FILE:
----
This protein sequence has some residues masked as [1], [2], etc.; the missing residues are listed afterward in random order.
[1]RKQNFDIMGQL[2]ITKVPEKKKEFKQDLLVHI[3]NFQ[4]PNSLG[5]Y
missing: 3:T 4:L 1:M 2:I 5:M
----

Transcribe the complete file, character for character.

This protein sequence has some residues masked as [1], [2], etc.; the missing residues are listed afterward in random order.
[1]RKQNFDIMGQL[2]ITKVPEKKKEFKQDLLVHI[3]NFQ[4]PNSLG[5]Y
missing: 3:T 4:L 1:M 2:I 5:M